The Samuel L. Howie Family
I am Loreda Ray Gibson Prestifilipppo, the great, great granddaughter of Samuel L. Howie through his son John Henry Howie, his granddaughter Vida Earl Howie Gibson and his great grandson James C. Gibson, my father. When I was growing up, I was always told that my ancestors were pioneers and went west in a covered wagon and that our family was in America for seven generations. I decided to take a look and found an incredible amount of information on line about my ancestors. The best way to start their story is at the beginning which will takes us into Scotland and France.
The Howie family originally came from France and immigrated to Fenwick, Scotland to escape religious persecution. They were Covenanters and practiced their religion for centuries there and about 1638 they merged with Reformed Presbyterian Church of Scotland. They lived and died for their religion and were part of the movement to establish the Church of Scotland. In genealogical papers I have read it is said that the Howies of Union County, North Carolina trace their roots to James Howie father of John Howie author of the “Scots Worthies.”
Around 1780, William Howie immigrated to the frontier in Mecklenburg County which later became Union County, North Carolina. He met and married Elizabeth Howey, daughter of John Howey one of the first settlers in the area who arrived in Union County about 1770. John Howey was born about 1735 and died about 1803 in Mecklenburg, Union County North Carolina. He is my great, great, great, great, great grandfather and he immigrated to Pennsylvania sometime before 1762. Papers filed by his son George Howey for a military pension for service in the Revolution states his date of birth is 1762 in Pennsylvania. We believe Elizabeth Howey and William Howie to be cousins despite the different spelling of their last names. The Howey/Howie family seemed to use the spelling interchangeably. My research has shown that to be true because I find Samuel L. Howie using both spellings on census sheets at various times. My great, great, great, great grandparents, William and Elizabeth Howie, lived and died in Union County, North Carolina. William Howie was born February 6, 1756 in Scotland and died about 1819 in Mecklenburg, Union County North Carolina. Elizabeth Howey was born November 1766 in Pennsylvania and died about 1819 in Mecklenburg, Union County North Carolina.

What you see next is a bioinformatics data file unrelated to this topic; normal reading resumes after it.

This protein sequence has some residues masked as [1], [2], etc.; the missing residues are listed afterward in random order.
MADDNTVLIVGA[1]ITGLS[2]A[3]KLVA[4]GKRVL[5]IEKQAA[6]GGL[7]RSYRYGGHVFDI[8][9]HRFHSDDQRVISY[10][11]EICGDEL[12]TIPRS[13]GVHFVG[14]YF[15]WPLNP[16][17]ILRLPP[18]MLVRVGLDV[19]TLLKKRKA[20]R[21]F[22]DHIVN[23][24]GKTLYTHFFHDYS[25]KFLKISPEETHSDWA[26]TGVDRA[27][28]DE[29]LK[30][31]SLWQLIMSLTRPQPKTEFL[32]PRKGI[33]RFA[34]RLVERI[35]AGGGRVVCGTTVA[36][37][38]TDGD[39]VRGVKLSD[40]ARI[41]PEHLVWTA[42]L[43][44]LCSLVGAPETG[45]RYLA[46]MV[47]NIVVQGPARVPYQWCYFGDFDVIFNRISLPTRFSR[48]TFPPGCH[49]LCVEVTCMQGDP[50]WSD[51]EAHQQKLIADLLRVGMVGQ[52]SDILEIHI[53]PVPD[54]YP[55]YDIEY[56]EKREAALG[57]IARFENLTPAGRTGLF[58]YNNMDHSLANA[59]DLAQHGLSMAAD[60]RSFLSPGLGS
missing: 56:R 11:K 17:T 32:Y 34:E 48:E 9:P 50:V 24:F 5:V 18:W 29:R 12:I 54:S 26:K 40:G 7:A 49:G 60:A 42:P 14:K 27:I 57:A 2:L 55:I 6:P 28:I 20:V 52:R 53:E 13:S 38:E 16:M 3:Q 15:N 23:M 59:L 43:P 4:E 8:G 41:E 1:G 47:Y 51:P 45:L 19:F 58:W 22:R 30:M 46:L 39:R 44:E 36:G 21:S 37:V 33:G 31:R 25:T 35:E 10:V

Robert Howie, the second son born to Elizabeth and William Howie, was my great, great, great grandfather and the father of Samuel L. Howie. He married Athalinda McNeely had five children and lived and died in Union County, North Carolina. Samuel was the fourth of five children born to this couple but the names of the other siblings seem to be lost in time. In my research, Athalinda Mcneely has been referred to as Altha, Altha Melinda and Athalinda M. Howie. Athalinda M. Howie is what is inscribed on her grave marker. Robert Howie was born October 2, 1798 and died April 12, 1845 in Mecklenburg, Union County North Carolina and is buried at Old Church Cemetery. Athalinda McNeely was born February 14, 1806 and died October 30, 1849 in Mecklenburg, Union County North Carolina and is buried at Old Church Cemetery.